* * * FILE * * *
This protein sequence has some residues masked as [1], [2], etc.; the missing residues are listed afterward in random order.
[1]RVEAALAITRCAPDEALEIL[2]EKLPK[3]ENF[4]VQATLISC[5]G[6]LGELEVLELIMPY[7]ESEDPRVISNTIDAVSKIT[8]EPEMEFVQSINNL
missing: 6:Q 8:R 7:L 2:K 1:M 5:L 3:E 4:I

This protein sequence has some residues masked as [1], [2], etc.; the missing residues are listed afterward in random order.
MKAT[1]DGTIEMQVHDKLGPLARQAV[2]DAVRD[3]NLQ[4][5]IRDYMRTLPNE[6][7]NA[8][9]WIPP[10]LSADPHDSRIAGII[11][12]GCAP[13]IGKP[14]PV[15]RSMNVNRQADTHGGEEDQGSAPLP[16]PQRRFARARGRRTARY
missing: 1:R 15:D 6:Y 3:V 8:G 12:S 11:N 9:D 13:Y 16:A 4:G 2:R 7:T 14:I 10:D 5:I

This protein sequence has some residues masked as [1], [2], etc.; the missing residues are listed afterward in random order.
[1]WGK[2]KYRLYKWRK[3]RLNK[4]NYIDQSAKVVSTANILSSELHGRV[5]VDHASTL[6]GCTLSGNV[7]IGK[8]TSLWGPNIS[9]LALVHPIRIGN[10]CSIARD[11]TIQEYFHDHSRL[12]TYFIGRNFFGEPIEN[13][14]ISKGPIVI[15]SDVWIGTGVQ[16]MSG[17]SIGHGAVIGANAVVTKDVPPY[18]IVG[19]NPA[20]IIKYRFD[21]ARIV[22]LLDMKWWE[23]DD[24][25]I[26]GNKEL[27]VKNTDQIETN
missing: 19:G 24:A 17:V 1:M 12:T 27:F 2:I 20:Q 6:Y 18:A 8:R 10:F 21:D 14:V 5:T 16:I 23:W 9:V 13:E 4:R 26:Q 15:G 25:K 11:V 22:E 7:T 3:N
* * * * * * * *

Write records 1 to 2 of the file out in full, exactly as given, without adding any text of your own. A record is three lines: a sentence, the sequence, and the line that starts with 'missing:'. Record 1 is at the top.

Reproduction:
This protein sequence has some residues masked as [1], [2], etc.; the missing residues are listed afterward in random order.
[1]RVEAALAITRCAPDEALEIL[2]EKLPK[3]ENF[4]VQATLISC[5]G[6]LGELEVLELIMPY[7]ESEDPRVISNTIDAVSKIT[8]EPEMEFVQSINNL
missing: 6:Q 8:R 7:L 2:K 1:M 5:L 3:E 4:I

This protein sequence has some residues masked as [1], [2], etc.; the missing residues are listed afterward in random order.
MKAT[1]DGTIEMQVHDKLGPLARQAV[2]DAVRD[3]NLQ[4][5]IRDYMRTLPNE[6][7]NA[8][9]WIPP[10]LSADPHDSRIAGII[11][12]GCAP[13]IGKP[14]PV[15]RSMNVNRQADTHGGEEDQGSAPLP[16]PQRRFARARGRRTARY
missing: 1:R 15:D 6:Y 3:V 8:G 12:S 11:N 9:D 13:Y 16:A 4:G 2:R 7:T 14:I 10:D 5:I